The majority of polymer applications to date have targeted medium-to-high permeability sandstone reservoirs containing reservoir brine with moderate salinity and hardness. Polymer flooding for enhanced oil recovery has been field-tested in carbonates, but applications tailored towards oil-wet, low-permeability limestone rocks are uncommon.

This paper contains results from laboratory core flood tests performed on four strongly oil-wet limestone rocks from the Al Shaheen field, off-shore Qatar. The rock samples investigated had 25–30% porosity and 0.3–28 mD permeability; the reservoir brine had a salinity of about 120,000 ppm of which 10,000 ppm were divalent cations. The bulk fluid testing involved fluid compatibility tests, long-term stability tests, as well as rheology measurements. Three commercial polymers were screened, one of which successfully passed all the screening criteria. Core flood experiments were subsequently performed to determine relative permeability, adsorption, inaccessible pore volume, as well as permeability and mobility reduction. The crude oil had a viscosity of 8 cP at reservoir conditions, yielding a slightly unfavourable mobility ratio for the baseline water flood.

At concentrations of 500–1,000 ppm, the selected HPAM polymer gave rise to some mobility and permeability reduction, as expected, but it did not seriously plug any of the four low-permeability cores. The dynamic adsorption was very low, around 10–20 μg/g rock, the inaccessible pore volume was 15–20%, which is in line with industry experience, and the injectivity reduction was in agreement with ECLIPSE and UTCHEM simulations, which suggest that significant polymer degradation did not take place. The low adsorption is attributed to the strong oil-wetness of the rock. Since the polymer flows in the water phase, presence of a strong oil film likely prevents the polymer from adsorbing to the rock. The results from a subsequent water flood showed that inaccessible pore volume introduced by the polymer persists during the subsequent water flood; such a feature has yet to be incorporated in UTCHEM and ECLIPSE. In fact, the data revealed many features, which could not be adequately captured by numerical simulation tools.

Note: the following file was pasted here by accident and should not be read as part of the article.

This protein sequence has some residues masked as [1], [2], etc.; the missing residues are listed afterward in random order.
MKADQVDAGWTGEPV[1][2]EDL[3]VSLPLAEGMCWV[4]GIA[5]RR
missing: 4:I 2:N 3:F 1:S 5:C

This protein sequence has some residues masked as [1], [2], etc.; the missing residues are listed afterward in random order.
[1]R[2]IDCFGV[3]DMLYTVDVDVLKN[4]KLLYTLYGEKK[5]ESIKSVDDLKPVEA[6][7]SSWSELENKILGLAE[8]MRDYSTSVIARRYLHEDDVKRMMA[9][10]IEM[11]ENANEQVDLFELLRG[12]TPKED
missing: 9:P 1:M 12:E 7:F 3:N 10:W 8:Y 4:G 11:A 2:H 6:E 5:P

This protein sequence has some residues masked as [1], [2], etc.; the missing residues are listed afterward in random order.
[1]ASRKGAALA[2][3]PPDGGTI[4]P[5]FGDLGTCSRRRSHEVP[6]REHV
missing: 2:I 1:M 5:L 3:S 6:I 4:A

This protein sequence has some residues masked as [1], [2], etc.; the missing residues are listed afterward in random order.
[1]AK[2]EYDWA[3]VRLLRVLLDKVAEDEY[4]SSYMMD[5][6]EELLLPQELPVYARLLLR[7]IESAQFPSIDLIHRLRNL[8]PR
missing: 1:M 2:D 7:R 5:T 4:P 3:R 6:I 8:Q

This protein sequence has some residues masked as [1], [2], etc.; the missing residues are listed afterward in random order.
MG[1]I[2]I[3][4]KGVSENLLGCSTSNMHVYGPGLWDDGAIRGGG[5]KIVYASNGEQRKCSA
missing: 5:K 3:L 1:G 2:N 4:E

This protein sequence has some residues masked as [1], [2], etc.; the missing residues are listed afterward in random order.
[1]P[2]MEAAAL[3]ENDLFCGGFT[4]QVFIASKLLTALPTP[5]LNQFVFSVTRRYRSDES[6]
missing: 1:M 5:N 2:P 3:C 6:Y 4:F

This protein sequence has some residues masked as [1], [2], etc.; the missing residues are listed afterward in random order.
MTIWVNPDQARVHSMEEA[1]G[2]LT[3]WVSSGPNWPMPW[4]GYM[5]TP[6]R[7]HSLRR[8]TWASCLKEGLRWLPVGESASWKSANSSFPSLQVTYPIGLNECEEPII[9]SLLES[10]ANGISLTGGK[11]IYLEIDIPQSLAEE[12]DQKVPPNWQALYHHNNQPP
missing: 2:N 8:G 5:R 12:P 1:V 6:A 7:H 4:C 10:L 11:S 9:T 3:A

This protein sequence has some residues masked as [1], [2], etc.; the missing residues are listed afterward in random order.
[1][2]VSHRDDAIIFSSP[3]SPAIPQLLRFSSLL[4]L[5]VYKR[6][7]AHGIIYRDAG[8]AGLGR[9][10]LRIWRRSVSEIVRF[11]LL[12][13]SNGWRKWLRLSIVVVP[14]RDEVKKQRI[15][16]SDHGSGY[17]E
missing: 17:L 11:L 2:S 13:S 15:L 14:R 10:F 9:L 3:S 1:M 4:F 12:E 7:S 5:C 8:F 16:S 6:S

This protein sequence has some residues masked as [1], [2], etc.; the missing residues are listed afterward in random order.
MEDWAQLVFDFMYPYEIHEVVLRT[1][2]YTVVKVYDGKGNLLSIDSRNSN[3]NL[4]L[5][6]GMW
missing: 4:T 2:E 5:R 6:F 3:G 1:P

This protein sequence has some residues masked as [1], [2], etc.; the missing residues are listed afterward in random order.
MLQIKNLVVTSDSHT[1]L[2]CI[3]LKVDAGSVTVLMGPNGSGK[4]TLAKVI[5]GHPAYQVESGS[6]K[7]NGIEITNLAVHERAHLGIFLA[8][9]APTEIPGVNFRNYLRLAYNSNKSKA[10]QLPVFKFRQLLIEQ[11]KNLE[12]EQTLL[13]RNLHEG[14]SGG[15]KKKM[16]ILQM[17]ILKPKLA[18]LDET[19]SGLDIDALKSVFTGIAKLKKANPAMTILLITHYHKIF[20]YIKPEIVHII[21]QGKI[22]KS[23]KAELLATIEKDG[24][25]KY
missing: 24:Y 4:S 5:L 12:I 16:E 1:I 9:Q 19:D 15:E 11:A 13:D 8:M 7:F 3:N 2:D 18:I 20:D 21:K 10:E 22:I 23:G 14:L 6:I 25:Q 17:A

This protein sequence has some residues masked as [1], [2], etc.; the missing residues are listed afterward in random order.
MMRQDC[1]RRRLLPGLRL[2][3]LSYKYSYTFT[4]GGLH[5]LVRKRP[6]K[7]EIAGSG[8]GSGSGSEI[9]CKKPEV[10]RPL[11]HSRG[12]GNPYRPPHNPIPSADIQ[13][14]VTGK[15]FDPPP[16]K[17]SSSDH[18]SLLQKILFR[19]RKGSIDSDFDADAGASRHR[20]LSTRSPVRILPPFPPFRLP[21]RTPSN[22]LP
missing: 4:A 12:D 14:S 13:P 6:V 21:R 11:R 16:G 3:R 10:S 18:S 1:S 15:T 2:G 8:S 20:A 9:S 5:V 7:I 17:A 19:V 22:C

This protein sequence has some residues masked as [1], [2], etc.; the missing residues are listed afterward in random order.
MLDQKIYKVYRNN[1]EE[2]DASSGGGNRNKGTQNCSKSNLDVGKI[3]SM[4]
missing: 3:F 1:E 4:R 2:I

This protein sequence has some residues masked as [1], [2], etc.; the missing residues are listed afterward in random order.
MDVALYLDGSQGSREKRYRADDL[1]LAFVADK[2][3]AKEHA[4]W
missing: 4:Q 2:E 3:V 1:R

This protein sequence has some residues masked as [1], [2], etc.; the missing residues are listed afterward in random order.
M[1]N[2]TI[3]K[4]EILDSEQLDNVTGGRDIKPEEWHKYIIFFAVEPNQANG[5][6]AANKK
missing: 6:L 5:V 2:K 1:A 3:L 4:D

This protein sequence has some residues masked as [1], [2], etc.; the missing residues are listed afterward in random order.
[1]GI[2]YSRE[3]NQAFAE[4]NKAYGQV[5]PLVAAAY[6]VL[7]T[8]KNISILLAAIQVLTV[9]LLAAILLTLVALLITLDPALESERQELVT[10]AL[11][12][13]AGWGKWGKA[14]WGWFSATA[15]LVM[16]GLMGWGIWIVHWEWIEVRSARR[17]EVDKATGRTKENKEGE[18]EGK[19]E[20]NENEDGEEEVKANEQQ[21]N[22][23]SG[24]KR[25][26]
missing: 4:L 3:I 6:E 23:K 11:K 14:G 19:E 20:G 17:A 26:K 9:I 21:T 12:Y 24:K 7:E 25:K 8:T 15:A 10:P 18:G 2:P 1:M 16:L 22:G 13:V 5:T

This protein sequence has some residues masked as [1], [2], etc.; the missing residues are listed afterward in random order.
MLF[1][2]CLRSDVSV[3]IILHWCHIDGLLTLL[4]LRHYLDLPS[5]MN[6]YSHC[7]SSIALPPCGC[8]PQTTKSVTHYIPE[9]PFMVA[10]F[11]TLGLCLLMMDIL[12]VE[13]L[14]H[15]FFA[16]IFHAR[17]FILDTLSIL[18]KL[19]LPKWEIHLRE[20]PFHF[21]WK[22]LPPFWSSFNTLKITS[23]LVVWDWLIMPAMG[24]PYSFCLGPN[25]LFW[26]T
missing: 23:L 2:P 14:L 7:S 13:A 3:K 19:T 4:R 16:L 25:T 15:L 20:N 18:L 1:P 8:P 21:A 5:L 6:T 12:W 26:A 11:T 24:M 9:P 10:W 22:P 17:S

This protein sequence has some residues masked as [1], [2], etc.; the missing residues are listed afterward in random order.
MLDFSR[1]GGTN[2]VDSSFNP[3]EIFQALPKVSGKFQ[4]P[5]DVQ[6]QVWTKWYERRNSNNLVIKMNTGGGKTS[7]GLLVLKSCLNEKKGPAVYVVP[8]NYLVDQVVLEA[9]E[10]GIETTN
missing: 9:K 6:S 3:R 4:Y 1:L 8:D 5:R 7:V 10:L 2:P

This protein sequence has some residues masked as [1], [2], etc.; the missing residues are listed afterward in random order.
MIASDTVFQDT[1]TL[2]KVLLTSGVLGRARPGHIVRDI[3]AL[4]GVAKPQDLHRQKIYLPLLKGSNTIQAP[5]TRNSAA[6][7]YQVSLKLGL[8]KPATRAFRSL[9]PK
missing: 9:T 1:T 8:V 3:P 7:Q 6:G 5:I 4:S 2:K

The main conclusion from the laboratory work is that polymer systems with good viscosifying power can be tailored to recover oil from low-permeability carbonate rocks, pushing the permeability limit down to around 1 mD.

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